First UK performance of rediscovered Holst manuscripts since 1906
By David Wood
The Holst Victorian House, Cheltenham, is delighted to present a special Holst Birthday Concert performance by the Cheltenham Symphony Orchestra on Saturday (September 17).
The concert at Pittville Pump Room, Cheltenham, will be the first in the UK in over 100 years of two compositions by Cheltenham's most famous son, Gustav Holst, whose manuscripts were rediscovered by the Bay of Plenty Symphonia, Tauranga, in their library New Zealand in 2017.
This marks their addition to the museum's collection and associated exhibition which opened this month and continues until 21st December.
The manuscripts are confirmed as written in Holst's own hand but how they found their way to New Zealand is something of a mystery but, following a performance by the Bay of Plenty Symphonia, the orchestra donated the original manuscripts to the Holst Victorian House in 2018.
The last and only performance in the UK of one of the pieces was conducted by Holst himself in Bath in 1906.
The works are entitled Folk Songs from Somerset and Two Songs Without Words years.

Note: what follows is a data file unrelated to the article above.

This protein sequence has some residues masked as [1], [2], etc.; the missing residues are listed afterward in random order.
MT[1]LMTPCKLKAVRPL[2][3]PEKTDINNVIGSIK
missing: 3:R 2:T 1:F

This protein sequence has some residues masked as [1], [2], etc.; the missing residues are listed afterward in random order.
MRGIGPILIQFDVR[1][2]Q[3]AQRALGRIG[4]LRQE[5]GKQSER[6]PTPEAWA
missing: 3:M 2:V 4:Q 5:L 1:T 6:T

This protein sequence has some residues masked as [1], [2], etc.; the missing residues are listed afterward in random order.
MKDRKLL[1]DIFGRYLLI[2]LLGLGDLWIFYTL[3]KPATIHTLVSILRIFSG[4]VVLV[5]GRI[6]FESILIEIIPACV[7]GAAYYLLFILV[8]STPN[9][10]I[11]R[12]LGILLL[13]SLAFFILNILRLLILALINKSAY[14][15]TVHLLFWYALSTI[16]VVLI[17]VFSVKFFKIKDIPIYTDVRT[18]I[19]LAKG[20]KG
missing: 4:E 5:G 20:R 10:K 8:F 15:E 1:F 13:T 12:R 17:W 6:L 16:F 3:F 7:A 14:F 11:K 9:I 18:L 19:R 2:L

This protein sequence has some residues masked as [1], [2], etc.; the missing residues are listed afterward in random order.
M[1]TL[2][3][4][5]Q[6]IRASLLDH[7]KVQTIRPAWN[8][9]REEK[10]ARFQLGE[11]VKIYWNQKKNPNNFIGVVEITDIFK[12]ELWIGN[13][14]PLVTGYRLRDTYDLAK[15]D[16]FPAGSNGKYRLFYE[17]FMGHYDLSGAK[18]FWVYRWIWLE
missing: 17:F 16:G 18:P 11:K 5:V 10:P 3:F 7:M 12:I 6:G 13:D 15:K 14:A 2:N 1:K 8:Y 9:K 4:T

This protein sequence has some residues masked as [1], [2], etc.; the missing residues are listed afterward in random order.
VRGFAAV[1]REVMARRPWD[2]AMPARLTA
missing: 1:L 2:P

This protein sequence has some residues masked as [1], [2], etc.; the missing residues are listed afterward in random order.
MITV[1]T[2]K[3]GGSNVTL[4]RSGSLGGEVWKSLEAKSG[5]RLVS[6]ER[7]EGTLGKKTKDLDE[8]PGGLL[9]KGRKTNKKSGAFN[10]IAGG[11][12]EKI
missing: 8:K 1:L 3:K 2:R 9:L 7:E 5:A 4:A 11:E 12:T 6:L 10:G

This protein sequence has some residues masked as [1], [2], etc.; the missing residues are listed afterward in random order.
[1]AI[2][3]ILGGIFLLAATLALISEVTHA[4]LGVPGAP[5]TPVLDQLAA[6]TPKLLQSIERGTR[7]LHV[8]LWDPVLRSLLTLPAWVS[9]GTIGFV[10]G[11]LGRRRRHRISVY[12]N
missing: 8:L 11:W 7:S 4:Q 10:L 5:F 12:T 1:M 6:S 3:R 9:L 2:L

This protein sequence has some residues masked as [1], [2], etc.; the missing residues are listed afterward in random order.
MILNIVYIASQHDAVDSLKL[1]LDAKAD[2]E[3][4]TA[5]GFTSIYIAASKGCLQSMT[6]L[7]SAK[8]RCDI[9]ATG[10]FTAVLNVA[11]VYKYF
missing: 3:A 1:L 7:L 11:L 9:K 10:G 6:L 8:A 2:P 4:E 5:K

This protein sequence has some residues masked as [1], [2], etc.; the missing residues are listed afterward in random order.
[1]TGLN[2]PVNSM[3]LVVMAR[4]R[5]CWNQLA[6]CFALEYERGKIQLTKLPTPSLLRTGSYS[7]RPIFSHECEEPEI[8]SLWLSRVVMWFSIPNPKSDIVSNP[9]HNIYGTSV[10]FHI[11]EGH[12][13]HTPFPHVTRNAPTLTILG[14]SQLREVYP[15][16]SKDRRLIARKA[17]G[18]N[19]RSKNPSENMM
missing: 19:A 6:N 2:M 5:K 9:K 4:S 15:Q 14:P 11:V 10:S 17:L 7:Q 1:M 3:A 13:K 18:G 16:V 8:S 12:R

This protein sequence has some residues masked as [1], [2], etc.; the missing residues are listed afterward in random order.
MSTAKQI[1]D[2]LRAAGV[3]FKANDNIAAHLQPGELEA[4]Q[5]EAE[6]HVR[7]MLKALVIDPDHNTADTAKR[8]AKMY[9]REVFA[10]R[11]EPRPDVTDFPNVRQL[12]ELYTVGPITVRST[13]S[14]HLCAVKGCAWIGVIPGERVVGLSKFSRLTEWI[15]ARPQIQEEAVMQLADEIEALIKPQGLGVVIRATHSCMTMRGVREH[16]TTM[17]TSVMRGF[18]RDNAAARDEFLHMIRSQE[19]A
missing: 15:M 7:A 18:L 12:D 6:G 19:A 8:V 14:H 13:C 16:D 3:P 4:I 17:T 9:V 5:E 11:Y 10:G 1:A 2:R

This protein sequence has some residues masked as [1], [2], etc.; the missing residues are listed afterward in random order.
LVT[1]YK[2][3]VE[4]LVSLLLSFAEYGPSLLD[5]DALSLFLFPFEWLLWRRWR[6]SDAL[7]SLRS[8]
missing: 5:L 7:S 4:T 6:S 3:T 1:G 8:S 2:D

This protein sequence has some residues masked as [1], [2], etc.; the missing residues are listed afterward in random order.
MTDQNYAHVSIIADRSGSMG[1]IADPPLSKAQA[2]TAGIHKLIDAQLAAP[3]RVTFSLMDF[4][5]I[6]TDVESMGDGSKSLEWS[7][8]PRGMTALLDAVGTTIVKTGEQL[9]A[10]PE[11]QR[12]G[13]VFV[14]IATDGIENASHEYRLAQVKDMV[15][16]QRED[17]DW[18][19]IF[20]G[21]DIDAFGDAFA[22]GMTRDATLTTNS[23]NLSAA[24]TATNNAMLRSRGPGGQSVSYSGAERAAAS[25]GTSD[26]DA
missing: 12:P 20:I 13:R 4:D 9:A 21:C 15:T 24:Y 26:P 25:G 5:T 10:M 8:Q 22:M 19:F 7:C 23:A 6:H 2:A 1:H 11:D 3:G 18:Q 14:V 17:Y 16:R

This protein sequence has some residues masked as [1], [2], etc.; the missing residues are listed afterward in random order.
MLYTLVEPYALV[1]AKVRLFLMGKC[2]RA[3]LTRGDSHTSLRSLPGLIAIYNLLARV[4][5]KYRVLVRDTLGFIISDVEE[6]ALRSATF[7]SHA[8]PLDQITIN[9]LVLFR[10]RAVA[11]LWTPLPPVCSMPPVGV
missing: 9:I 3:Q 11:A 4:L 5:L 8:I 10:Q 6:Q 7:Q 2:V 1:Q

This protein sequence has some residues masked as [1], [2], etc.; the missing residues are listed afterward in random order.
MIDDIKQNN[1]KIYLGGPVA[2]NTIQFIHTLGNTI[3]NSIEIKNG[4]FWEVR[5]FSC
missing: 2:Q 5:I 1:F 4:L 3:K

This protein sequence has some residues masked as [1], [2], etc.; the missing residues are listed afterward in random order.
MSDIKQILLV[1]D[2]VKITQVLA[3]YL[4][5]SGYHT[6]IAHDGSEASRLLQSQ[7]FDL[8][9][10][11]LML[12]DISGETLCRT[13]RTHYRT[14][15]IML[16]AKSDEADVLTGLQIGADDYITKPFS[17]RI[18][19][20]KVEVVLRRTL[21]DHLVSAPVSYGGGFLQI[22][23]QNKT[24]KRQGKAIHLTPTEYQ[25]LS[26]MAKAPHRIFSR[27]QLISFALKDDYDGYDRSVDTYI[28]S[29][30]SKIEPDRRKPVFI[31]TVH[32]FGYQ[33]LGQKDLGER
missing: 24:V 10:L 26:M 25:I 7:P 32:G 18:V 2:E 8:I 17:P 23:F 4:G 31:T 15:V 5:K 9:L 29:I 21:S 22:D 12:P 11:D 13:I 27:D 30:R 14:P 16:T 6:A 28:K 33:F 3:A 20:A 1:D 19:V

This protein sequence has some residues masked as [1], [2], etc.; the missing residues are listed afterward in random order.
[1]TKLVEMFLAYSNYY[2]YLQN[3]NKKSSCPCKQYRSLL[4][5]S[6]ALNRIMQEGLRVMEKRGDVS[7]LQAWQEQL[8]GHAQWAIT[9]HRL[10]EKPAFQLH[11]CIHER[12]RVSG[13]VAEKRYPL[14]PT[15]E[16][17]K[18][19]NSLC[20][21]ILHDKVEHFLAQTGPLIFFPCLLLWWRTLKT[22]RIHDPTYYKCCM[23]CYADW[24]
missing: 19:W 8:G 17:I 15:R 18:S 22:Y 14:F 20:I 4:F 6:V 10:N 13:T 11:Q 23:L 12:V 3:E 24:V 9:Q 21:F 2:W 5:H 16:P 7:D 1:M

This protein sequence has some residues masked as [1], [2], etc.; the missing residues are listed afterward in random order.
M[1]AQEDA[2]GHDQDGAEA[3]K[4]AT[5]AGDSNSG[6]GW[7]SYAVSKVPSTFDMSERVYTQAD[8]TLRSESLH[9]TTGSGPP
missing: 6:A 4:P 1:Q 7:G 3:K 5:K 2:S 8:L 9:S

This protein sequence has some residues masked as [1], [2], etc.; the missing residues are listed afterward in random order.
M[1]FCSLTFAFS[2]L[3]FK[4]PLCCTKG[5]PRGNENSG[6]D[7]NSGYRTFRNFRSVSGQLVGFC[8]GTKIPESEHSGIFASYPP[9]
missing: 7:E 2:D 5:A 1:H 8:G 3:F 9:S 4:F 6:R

The manuscripts may have been taken to New Zealand by an English flautist, Stanley Farnsworth, who emigrated to Tauranga and conducted the orchestra's predecessor in the 1960s. But where or how he might have acquired them is also a mystery.
John Wright, music trustee at the Holst Victorian House, said: "These rediscovered musical gems by Holst are the latest in a series of his early and lesser-known works that have recently been brought to the public's attention, many of them now published for the first time by the local publisher Goodmusic. They are helping to enhance Holst's reputation as a composer of far more than just The Planets."
An exhibition - Hidden in a Drawer: Gustav Holst's Lost Manuscripts - is currently open at the Holst Victorian House, continuing until 21st December, where the manuscripts can be viewed and the story of their origins and rediscovery is explained.
Saturday's concert also includes performances of Symphony No. 5 by Holst's great friend, Ralph Vaughan Williams, celebrating the 150th anniversary of his birth this year, and of Stanford's Irish Rhapsody No. 1.
The Cheltenham Symphony Orchestra is an ensemble of committed and experienced amateur, student and professional musicians, playing under the expert guidance of conductor David Curtis.
The Holst Victorian House is grateful to the Vaughan Williams Charitable Trust for their financial support of this event.
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